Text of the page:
You are learning to write.
“Yes, I am. It isn’t that bad, is it? Highwaymen’s sons can still go on to become doctors, and dentists, can’t they?”
But Belle was already busy writing something before he could even finish.
Want to learn?
“Learn? I am trying to, by reading Father’s stolen newspapers...” Tom trailed off. “I could learn from you, couldn’t I?”
He laughed at this. “Yes, and you can be a smart cake.”
Belle smiled and looked at the ground. For some reason she was blushing at the thought of Tom calling her by a pet name. It was a nickname, more like, wasn’t it?
Before she had any more time to think about it, however, Tom changed the subject.
“So, when can I start?”
Belle was taken aback at the eagerness and enthusiasm that Tom showed towards learning how to write.
Are you normally this enthusiastic?
“Well, I’m normally not being taught how to write by a very smart girl, am I?”
Belle definitely blushed this time. Thank-you for the compliment.
“Oh, it isn’t a compliment. It’s the truth.”
Belle smiled. Then thank-you for the not-compliment. And you can start as soon as you’d like. Or as soon as you have time to, I suppose. I know maids are busy, so highwaymen’s children must be just as busy.
“Comparing me to a maid, are you?” Tom said in mock offense. Then he stopped. “Wait. How’d you know how busy maids are? A poor merchant wouldn’t have maids.”
Oh, I think you’ve got the wrong idea, Belle hurriedly corrected. She’d forgotten all about her fabricated story about her life. Some of my friends were maids.
“Poor merchant’s adopted daughters had maids as friends? Sounds right enough ... except for the fact that maids rarely made friends outside of the house that they worked in. Unless they had old friends that they visited when they visited their families.”
Belle decided it was time to change the topic.
How do you know all these things, then?
“I read a lot,” said Tom, not explaining any further. Belle shrugged. If he wanted it that way, then he could have his way. After all, Belle wasn’t one to complain; she was hardly any better, giving a brief history even when Tom had trusted her with information about things.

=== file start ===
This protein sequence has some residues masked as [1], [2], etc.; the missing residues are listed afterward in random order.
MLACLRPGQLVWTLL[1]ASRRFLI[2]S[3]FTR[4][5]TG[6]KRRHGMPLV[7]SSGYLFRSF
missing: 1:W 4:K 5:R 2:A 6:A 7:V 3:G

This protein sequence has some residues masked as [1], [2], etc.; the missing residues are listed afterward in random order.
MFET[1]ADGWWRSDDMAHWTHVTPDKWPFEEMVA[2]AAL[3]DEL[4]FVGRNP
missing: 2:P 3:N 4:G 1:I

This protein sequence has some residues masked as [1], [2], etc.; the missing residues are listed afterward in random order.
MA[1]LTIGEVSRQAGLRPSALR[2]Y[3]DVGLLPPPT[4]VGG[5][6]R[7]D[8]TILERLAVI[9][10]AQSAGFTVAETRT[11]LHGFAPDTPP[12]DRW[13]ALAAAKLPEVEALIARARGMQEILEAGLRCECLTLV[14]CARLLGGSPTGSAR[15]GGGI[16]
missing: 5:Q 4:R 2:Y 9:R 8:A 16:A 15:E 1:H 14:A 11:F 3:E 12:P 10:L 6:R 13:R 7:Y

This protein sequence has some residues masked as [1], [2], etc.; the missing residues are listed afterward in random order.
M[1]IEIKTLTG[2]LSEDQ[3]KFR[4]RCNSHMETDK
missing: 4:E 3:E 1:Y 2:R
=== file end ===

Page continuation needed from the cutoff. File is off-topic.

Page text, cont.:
Reading is good, Belle wrote, for the sake of saying something.
Tom shrugged. “For who?”
Everyone, I suppose.
“Highwaymen’s children aren’t meant to read, they’re meant to rob and steal, aren’t they? Ransom and kidnap, hold people at gunpoint.”
“But, then again, I do detest the people whom I hold at gunpoint.” Tom smiled an odd, twisted smile that held no humour in it.
Belle looked around, hoping for someone else to talk to besides Tom, who was talking about a topic too real for her liking.
Where’s everyone else?
“What do you mean? Like Father and Fred?” Tom cast his eyes around, too.
You don’t know?
“Yes, I’m just checking if anyone is listening.”
Oh. Why is that?
“So they wouldn’t hear where Father and Fred are.”
Belle was puzzled at why he wouldn’t want anyone to hear, but kept quiet. So where are they?
“Father’s at work,” Tom said carefully, “and Fred’s with him, as a distraction and lure.”
The words that he chose wouldn’t give away much if anyone overheard. They did give Belle the shivers, though. For some reason Gregory didn’t seem like a real highwayman. He just seemed like a jolly person saying he was a highwayman, that was it. Now that Tom actually described partially what exactly he did, Belle didn’t like it. It just didn’t go with Gregory’s character.
“I’m going with him on another robbery tomorrow, or today night if he decides to.”
That made Belle feel even worse. He dragged his children into it. But in this case, Fred and Tom probably wanted to rob those deluded rich fools.
“And you’ll go with him on the next one, if he thinks you’re ready.”
Belle looked at Tom, shocked, but he was fiddling with the laces of his boots. She was going to rob people, too. What if Marryanne Le Testhmus turned up? What would she do then? Still rob her?
“It might be time to go inside and see what chores we can do there.” Tom still didn’t look at Belle. Belle nodded, and Tom got up, walking into the house without looking at her.
Belle wondered what was wrong. Surely he wasn’t embarrassed at his father’s occupation? She didn’t know what to think, so instead, she just shrugged it off like all the other things she had shrugged off that day and followed Tom into the house.